Stingray Coral

One way to create interest this holiday season is to show something unusual. Stingray coral from Alaska could be the answer. Mark Castagnoli of Placer Gold Design, Vancouver, B.C., uncovered this new gem from Prince of Wales Island. It’s an attractive gem-quality fossil coral, identified as 400 million-year-old favosite coral that has been replaced by silica-rich calcium. It consists of a black outline of hexagonal honeycomb structure with white centers in a 1- to 2.5-mm cell size when cut on the horizontal. The trade name Stingray coral was chosen for its close resemblance to the skin of the stingray, which is used as an exotic leather as well as on the hilts of Samurai swords. (In Alaska, it’s called arctic lace.) Also found in the same area is a more common, larger-celled, and more colorful fossil coral, which does not yet have any jewelry application. One likely use for stingray coral will be inlay.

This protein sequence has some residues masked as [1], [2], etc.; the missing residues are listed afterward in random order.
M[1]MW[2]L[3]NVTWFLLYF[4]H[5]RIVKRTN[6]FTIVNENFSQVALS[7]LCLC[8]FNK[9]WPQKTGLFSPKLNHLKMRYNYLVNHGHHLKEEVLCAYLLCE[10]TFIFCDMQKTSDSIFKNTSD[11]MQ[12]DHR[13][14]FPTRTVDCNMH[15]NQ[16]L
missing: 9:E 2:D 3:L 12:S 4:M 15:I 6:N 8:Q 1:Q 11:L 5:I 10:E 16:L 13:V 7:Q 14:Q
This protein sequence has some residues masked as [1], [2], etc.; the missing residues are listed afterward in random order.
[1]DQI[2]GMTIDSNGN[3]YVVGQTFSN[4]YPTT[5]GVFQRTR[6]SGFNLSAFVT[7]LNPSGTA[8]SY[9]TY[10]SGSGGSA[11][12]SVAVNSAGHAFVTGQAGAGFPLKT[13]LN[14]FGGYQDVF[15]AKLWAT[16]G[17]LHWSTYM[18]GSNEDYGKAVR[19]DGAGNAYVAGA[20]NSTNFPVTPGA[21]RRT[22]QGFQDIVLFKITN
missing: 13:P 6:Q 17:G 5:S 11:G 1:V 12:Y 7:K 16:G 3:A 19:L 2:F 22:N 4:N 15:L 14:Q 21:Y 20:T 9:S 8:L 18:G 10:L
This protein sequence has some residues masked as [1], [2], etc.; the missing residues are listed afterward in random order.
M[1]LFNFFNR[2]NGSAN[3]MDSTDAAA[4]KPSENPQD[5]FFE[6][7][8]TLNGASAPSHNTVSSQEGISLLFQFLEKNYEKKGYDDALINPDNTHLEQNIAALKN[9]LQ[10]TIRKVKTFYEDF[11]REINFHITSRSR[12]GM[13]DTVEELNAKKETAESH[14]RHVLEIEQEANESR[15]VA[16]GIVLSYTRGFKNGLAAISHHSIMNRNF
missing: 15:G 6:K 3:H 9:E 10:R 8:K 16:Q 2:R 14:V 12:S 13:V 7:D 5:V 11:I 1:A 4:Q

The gem fossil is not enhanced in any way, and the color is completely natural. Castagnoli has already donated his finest example of stingray coral to the American Gem Collection at the Smithsonian Institution in Washington, D.C. For more information, contact Placer Gold Design at(800) 665-0788, e-mail: canadianplacer@placergolddesign.com.